Moby-Dick Questions Chs. 105-115: Why does Ishmael “account the whale immortal in his species

Why does Ishmael “account the whale immortal in his species, however perishable in his individuality”? (p. 503-504 [354])  How do you interpret Ahab’s ivory limb “having been so violently displace,” that it “all but pierced his groin”?  (p. 505 [355]).  Why is the carpenter different from the other crew members and why does Ishmael say that he is “no duplicate”?  In ch. 108, why does the structure turn again to a stage play?  In ch. 109, why does Ahab level a loaded gun at Starbuck?  How does their clash contrast with what happened on the Town-Ho?  Why won’t Ahab stop to fix a leak, and what induces him to change his mind?  Why does Queequeg get sick and how does Pip figure in his sickness?  Contrast Ishmael’s and Ahab’s perceptions of Queequeg at the end of ch. 110.  In the last paragraph of ch. 110, Ishmael compares Queequeg to a “riddle to unfold; a wondrous work in one volume; but whose mysteries not even himself could read.” (p. 524 [366-367])  What does he mean by this?  How do Ishmael’s ruminations on death in ch. 112, pp. 528-529 [369-370] compare with those at the opening of the novel?  How do you interpret the making of the harpoons in ch. 113?  What does the Bachelor have in common with the Pequod and how is it different?  Compare this meeting with the Pequod’s first meeting with the Albatross.  How do you interpret the captain of the Bachelor’s good humor in relation to him say that he lost “two islanders,” “not enough to speak of”? (p. 538 [375]) What is the symbolic significance of Ahab’s final action with the “small vial of sand” on p. 538 [375]?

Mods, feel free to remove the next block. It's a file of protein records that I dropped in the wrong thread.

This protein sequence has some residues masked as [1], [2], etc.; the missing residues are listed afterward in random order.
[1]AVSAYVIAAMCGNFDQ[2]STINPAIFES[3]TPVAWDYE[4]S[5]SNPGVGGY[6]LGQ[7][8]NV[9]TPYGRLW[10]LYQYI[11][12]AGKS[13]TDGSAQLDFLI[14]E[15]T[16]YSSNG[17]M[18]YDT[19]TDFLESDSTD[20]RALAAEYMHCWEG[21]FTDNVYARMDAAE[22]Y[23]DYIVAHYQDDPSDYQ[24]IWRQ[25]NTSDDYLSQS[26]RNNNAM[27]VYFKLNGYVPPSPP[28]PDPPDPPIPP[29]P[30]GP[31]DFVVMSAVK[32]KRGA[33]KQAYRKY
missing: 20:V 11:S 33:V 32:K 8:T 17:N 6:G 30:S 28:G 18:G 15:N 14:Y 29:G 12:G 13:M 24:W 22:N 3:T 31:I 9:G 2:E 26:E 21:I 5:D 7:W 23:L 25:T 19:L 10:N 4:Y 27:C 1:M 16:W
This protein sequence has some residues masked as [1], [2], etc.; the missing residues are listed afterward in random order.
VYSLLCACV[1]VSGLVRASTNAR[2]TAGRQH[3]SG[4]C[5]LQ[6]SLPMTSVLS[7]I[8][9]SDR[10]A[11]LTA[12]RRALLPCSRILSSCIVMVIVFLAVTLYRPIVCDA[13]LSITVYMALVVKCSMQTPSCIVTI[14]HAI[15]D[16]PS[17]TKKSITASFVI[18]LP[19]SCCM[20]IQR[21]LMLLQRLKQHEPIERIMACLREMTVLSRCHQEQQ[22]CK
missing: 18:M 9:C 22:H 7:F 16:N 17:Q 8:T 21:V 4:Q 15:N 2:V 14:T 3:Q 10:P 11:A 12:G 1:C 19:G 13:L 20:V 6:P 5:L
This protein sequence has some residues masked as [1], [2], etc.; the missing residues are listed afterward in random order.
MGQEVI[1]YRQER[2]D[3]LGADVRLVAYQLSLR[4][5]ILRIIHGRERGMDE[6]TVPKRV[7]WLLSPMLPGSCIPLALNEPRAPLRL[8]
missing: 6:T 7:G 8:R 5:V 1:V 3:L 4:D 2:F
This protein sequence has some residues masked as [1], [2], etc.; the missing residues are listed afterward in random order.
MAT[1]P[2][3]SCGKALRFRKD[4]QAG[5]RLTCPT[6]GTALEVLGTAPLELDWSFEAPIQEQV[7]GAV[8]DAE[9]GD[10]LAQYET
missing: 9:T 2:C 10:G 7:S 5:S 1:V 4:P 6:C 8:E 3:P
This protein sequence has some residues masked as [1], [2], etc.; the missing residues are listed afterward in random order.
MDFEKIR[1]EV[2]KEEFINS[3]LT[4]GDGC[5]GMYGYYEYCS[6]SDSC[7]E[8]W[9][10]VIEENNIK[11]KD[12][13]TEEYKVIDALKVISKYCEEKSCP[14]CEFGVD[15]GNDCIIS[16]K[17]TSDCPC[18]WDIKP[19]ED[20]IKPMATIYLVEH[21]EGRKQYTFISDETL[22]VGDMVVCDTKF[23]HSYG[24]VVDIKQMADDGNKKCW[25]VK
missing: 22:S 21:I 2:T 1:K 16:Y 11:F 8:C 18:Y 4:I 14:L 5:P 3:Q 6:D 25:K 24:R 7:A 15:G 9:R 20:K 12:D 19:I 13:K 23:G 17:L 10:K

Asked on 02.06.2017 in English Literature.
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